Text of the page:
It would follow then, that we first need to clarify what our values are. Ask yourself: “What is at the heart of who I am and what I stand for? Who do I strive to be?” Values should be relatively stable across your life and transferable across domains (home, work, community, etc.). Once you have your list, take some time to briefly define what these words mean to you (most people need 20-30 to brainstorm and refine their values).
Below are some examples to spur your thinking. Of course, you may choose values that don’t appear on this list:
Autonomy: I value the ability to act independently and make decisions on my own behalf.
Connection: It is important for me to cultivate meaningful relationships with others.
Courage: I am willing to stand up for my beliefs, no matter the cost.
Enjoyment: I take pleasure in the things that I do; enjoying my life is important to me.
Excellence: I take pride in a job well done; I set high standards for myself and others.
Fairness: I have a strong sense of justice and I expect decisions to be made free from discrimination and dishonesty.
Family: There’s nothing more important to me than spending quality time with my kids, partner, parents, etc.
Financial security: It’s important for me to provide for my family and fund my lifestyle.
Integrity: I act in congruence with my beliefs and expect others to do the same.
Personal development: I am constantly striving to improve myself and maximize my potential.
Recognition: It’s important that I’m respected and admired for the good work that I’ve done.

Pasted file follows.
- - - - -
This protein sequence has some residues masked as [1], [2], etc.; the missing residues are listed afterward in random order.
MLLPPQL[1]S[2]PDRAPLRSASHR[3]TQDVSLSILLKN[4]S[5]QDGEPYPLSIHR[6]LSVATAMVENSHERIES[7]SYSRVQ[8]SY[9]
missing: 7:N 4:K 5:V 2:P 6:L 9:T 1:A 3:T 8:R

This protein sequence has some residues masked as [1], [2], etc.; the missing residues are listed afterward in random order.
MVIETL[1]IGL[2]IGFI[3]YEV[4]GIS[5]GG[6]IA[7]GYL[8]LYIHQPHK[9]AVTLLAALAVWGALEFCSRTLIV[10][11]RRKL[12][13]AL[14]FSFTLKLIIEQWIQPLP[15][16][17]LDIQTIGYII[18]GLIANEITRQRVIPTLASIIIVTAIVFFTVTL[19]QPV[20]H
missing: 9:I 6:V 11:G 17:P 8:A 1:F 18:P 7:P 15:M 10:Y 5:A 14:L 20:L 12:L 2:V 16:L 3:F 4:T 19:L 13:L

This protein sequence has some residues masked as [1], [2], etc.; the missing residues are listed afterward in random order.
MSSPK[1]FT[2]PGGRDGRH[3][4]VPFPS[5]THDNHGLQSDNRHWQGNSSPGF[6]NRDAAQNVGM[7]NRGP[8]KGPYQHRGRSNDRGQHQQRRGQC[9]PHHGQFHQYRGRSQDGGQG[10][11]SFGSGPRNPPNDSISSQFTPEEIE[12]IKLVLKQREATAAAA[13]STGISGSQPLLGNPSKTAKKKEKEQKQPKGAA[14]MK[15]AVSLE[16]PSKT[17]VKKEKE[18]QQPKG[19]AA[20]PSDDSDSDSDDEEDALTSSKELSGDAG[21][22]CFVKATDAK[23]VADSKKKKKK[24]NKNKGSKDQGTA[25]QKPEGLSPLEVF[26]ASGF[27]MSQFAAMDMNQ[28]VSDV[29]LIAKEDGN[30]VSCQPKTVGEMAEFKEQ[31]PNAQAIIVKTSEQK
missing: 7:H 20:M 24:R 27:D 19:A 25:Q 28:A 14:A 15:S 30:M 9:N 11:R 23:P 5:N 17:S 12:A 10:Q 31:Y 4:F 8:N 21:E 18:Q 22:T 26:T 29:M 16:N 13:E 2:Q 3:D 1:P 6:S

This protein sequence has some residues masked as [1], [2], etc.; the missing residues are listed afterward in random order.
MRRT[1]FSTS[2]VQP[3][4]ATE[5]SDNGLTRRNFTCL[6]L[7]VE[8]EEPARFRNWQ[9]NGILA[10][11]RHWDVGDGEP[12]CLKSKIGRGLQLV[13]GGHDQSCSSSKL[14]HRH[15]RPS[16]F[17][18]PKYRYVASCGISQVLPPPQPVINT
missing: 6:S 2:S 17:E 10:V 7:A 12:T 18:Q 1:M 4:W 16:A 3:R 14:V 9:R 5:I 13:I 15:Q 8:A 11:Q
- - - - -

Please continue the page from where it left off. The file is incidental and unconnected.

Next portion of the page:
Selflessness: I give my all to the people and causes I am passionate about, sometimes even at the expense of myself.
Once we identify our values, we can begin to evaluate whether we are living in alignment with them. Start by listing out four areas of your life that are important to you. For working parents, I recommend that three of those domains be: your family, your career, and your relationship with yourself. The fourth can be tailored to you. Examples include your friendships, your volunteer work, your faith community, etc.
Under each of these domains, write out your 5-7 core values. Assess, on a scale of 1-10, how well you’re embodying each value in each domain. I recommend focusing on one domain and value each month. For example, in January, you may want to focus on increasing your sense of connection (value) at your job (domain). Identify real, tangible steps—even if they are small. To extend the example above, you may commit to having coffee with a colleague once a week for the month.
Values are the forest through the trees
Life—especially when you’re a working parent—can feel like a never-ending marathon, and it can be hard to pause and see the bigger picture. Focusing on values allows you to see the forest through the trees. It allows you to focus on what actually matters. It’s the difference between “Make partner by 40” and “Find a job that challenges me intellectually”.
Finally, think about what you want to transmit to your kids. Do you want them to spend their lives using external validators as your sole indicator of success? Consider what it would look like if, instead, they drew success from leading a values-based life. And keep in mind that our actions always speak louder than our words.
Want to hear more?
I recently talked about this concept—along with a few others—on the Strategy Snacks podcast. Give it a listen to learn more about how I have implemented this concept of chasing values into my own life.